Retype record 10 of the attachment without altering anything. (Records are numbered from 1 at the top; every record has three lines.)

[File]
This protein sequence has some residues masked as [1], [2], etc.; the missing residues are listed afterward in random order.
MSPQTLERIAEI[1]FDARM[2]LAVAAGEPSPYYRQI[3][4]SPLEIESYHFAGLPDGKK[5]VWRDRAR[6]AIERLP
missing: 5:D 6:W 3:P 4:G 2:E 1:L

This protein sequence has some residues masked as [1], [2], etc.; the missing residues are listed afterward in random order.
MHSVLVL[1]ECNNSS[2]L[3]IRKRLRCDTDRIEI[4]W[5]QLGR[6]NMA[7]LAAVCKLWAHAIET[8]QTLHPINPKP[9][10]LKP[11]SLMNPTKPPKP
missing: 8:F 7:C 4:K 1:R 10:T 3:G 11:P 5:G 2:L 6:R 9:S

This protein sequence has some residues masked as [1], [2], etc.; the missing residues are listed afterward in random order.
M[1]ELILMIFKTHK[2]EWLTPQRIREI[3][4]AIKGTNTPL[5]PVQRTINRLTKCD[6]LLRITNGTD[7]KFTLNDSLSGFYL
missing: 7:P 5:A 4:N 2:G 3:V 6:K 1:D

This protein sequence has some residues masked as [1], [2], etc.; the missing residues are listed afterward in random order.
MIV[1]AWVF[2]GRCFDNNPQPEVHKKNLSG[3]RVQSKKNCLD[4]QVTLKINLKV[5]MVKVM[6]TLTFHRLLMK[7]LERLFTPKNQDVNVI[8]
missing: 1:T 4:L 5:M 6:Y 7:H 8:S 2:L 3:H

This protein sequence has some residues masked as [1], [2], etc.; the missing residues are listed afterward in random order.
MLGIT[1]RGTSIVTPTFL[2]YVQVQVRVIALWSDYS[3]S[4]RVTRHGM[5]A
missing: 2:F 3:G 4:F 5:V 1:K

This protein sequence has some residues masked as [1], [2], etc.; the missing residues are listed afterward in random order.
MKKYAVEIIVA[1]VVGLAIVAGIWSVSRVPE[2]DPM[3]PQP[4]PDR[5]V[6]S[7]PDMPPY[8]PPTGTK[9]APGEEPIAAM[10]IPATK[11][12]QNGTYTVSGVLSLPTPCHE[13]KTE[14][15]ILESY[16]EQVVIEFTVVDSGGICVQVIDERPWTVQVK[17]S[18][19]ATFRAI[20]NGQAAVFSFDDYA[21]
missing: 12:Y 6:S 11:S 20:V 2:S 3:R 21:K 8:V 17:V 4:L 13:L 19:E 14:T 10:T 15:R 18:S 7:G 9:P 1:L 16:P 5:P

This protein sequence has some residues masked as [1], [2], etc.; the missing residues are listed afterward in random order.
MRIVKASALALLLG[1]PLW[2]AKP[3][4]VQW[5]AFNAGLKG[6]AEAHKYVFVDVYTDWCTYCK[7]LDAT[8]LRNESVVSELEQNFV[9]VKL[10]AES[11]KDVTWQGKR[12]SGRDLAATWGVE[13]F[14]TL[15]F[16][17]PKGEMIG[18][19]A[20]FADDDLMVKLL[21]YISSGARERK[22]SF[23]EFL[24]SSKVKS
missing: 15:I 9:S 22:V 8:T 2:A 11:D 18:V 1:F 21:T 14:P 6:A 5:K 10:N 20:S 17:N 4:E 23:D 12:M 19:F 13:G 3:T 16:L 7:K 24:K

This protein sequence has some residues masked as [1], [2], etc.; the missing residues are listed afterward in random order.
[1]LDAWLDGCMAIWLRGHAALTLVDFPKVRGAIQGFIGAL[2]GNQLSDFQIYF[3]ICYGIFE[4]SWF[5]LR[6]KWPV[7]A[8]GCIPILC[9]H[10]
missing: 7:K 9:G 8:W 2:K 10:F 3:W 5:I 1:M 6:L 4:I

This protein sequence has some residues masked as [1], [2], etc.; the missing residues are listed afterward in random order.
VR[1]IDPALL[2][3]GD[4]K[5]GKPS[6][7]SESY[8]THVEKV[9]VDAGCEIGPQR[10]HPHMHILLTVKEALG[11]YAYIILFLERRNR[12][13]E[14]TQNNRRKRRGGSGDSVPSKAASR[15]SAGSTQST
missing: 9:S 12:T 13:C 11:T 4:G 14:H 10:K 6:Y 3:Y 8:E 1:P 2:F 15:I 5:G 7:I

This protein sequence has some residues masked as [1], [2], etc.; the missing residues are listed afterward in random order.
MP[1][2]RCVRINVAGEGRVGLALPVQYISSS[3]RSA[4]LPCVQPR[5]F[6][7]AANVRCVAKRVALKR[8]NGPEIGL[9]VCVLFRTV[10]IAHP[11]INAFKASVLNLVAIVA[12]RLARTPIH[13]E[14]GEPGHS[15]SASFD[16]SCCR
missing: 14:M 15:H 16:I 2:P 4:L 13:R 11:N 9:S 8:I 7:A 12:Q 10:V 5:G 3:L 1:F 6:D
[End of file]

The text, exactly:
This protein sequence has some residues masked as [1], [2], etc.; the missing residues are listed afterward in random order.
MP[1][2]RCVRINVAGEGRVGLALPVQYISSS[3]RSA[4]LPCVQPR[5]F[6][7]AANVRCVAKRVALKR[8]NGPEIGL[9]VCVLFRTV[10]IAHP[11]INAFKASVLNLVAIVA[12]RLARTPIH[13]E[14]GEPGHS[15]SASFD[16]SCCR
missing: 14:M 15:H 16:I 2:P 4:L 13:R 11:N 9:S 8:I 7:A 12:Q 10:V 5:G 3:L 1:F 6:D